Through it all, there’s always been a versatility to David Kennedy, especially alongside his Hessle Audio compatriots. One that evolves along the lines of some invisible path where they find new unique voices, existing between genres and styles. With three different personalities informing everything on the label, the output has always favoured a reserved approach, placing a lot of significance on each release, especially true when it features one of the two producers at the head of the label, Pangaea or Pearson Sound. Kennedy and his reserved output on his own label, even as Ramadanman suggests a severe personal investment exists where the forward momentum of the label is always the prime objective. From the Grime-focussed drum workouts of Starburst to functional tools of Clutch and last year’s extended mixes from his album, there’s a definitive drive to constantly be pushing the boundaries of dance floor conventions through his unique artistic voice, but even more so when it dons the Hessle Audio tag.
He cemented this with his acclaimed self-titled debut from last year. Pearson Sound saw the artist bring yet another dimension to his work, for the first time appropriating the album format. He showed a new depth to his work, where he took the icy electronics and functional minimalists beats of his earlier work and channelled it into something closer to a portrait of conspiring elements, eschewing individual tracks for the sake of the greater whole. Pearson Sound would swell with the accents of deep low rumbling kicks; creep around melodies and atmospheres with sinister motives; and break club music down to fundamental parts before building up again into songs. Where there were only a dance-floor designs before, Kennedy created immersive listening experiences that showed there was a lot more depth that waited past their functionality. It showed that Pearson Sound can be simple and effective through many layers of complexities even when the dance floor isn’t able to accommodate him, and in the context of his earlier works it showed an artist with much more to offer than just the functional DJ tool.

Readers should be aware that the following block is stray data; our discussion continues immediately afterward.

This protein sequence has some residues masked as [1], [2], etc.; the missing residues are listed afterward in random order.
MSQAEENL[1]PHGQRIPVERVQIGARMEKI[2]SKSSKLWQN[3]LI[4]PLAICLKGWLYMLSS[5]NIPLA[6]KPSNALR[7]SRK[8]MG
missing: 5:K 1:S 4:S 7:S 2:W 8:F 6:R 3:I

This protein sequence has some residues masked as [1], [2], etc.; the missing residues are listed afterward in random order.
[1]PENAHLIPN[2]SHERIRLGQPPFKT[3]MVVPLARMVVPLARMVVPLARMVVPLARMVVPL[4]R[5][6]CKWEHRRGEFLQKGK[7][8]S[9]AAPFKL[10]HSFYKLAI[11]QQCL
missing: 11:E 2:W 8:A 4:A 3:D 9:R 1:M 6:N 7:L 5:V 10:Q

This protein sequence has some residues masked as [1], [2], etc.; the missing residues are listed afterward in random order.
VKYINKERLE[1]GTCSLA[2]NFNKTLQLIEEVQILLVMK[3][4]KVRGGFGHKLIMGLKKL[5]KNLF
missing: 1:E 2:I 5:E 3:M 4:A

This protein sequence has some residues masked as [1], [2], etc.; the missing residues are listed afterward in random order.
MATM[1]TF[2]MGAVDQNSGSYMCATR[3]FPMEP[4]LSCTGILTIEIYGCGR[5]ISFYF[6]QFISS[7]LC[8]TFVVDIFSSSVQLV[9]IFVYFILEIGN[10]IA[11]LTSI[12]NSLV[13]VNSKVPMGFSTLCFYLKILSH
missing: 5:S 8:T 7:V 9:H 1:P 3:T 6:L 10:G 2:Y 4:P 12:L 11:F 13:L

It was that “forward-thinking” ideology seeping through his work on that album, much like it has done since Ramadanman, and it’s the same thing that keeps Pearson Sound interesting as he continues to modulate within the spectrum of the Pearson sound. Where XLB brings us today with it’s energetic percussive workout and frozen electronics, is not that far removed from PLSN, and at the other end of the spectrum a more unconventional or unusual approach like REM or Raindrops exists too, but like PLSN and XLB they are all very much cut from the same cloth without falling victim to bare repetition. There’s a host of possibility within the Pearson Sound convention and effortlessly floats from the studio to the booth, where his sets are a little more flexible. In the booth you can hear a more varied sound, informed as much by Ramadanman and DJ Harlow than by that stark minimalist bass sound he owns as Pearson Sound, all infected with the palpable energy of those FWD>> nights at Plastic People with an eye firmly on the next phase of club music.
Pearson Sound has been a cornerstone to that next phase as an artist, a DJ and a label head. He continues to challenge the status quo from the booth to the studio and through Hessle Audio, frequently modulating between futuristic trends while establishing something unique within them, an idiosyncrasy that defies any simple label except one, Pearson Sound.